by Michael Brewster
Like so many stories here on Exploring Upstate, this one starts with a road trip, perhaps one of the most epic ever attempted. Four men, 17,000 miles, 13 countries and 15 months in the making, all while driving a 1925 Brockway fire truck, the journey finally concluded in Cortland, New York, right here in the heart of Upstate.
I first heard parts of this tale while visiting the annual Brockway Truck Show several years ago, but it wasn’t until this year that I realized the sheer craziness of the Argentina to Cortland road trip. Actually, there are two Argentina connections to Brockway Trucks, the second being a 1931 Brockway Hearse that was bought in Buenos Aires about six years ago and restored after 80 years in South America. In my mind, I had mixed these two trucks together, but when I saw a photo on Facebook that was shared by the Cortland County Historical Society, my mistake hit me full-force. “Wait,” I thought, “These four men drove a truck from Argentina to Cortland to trade it in?” As the 18th Annual Brockway Truck Show was just days away, I prepared to learn more about the “Four Bomberos,” as they were known, using the Spanish word for volunteer firemen.
Brockway Trucks were built in Cortland from 1912 to 1977. William Brockway built Brockway Carriages on South Main Street in Homer, and by 1909 his son George had started building motorized trucks and were successful enough to move to a factory in Cortland three years later. Brockway Trucks, with a huskies as their symbol, are still out there working, forty years after the company closed.
Argentina’s “El Viejo”
In 1959, in order to celebrate the 75th Anniversary of their De La Boca Volunteer Fire Department, Albert Bonillo, Pedro Centrone, Felix Dimango and Leonardo Antico decided to drive their heavily-customized 35 year-old fire truck to New York and persuade the Brockway Truck Company to trade it for a new one. With $650 each for expenses, they took leave in January 1959 for what they thought would be a four-month journey to New York.
Along the way, they crossed the Andes Mountains, floated the truck on log rafts across innumerable rivers and sometimes managed a top speed of 5 mph. They fished and hunted for meals in order to conserve their meager funds. It took them a year to reach Colombia where they struggled for two months to book a ship to Panama. They realized they couldn’t afford the fare to New York, so instead drove north through Central America and Mexico. Finally on April 15, 1960, they crossed into Texas.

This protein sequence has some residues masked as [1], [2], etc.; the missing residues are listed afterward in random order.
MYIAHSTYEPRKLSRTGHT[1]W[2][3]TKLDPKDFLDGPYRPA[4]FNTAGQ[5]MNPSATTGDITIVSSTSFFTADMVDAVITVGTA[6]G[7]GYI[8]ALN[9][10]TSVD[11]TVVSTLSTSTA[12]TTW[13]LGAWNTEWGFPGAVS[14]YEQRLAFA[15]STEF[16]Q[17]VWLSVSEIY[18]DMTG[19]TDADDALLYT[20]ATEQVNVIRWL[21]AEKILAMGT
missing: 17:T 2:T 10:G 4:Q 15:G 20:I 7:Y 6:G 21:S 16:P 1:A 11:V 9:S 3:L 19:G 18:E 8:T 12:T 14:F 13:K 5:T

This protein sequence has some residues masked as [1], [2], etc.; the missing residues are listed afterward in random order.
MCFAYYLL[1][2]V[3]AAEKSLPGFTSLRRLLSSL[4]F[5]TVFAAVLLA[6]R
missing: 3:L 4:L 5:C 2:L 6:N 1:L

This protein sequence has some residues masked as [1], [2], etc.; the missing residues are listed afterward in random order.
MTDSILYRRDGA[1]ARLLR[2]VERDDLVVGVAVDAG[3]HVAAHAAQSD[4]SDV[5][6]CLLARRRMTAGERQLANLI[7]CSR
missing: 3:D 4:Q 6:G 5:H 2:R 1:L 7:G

As you would expect, the truck suffered many mechanical breaks and failures, and each time the persistent Bomberos found a way to fix “El Viejo (the Old Man),” as the truck is named. Thinking that the Brockway plant was in New York City, they drove there, only to find out that Cortland lay another 300 miles further. At this point, Brockway had heard about this incredible journey and sent a representative to assist them in the final leg Upstate. They arrived in Cortland on May 7, 1960— an incredible 15 months after they left home.
Brockway did accept El Viejo in a straight-up trade, and shipped it to Argentina for free as well. The Bomberos flew home after a massive parade of fire companies down Main Street in Cortland.
Today, that 1925 Brockway chassis with the crazy, customized body sits proudly in the Brockway Truck Museum. The truck is covered with tributes and messages from its journey, and while these photos are cool, the truck must be seen to be believed.
Born and raised in Central NY, Michael Brewster has traveled the US extensively, but is most at home in the Finger Lakes. The beauty and history of Upstate NY continue to marvel and fascinate him. He enjoys local food, beer and live music. Find him on Twitter @brewcuse
Sources and Additional Reading
The Brockway Truck Museum, part of the CNY Living History Complex of three museums, sells ($5) an 8-page pamphlet with a full account of the 1959-1960 voyage including many vintage photos. (I researched original sources, including the NY Times, Cortland Standard, and LIFE Magazine and used the Brockway pamphlet to fill in some gaps.)
Experiencing Cortland, interview with Luke Biondi, Executive Director Brockway Truck Museum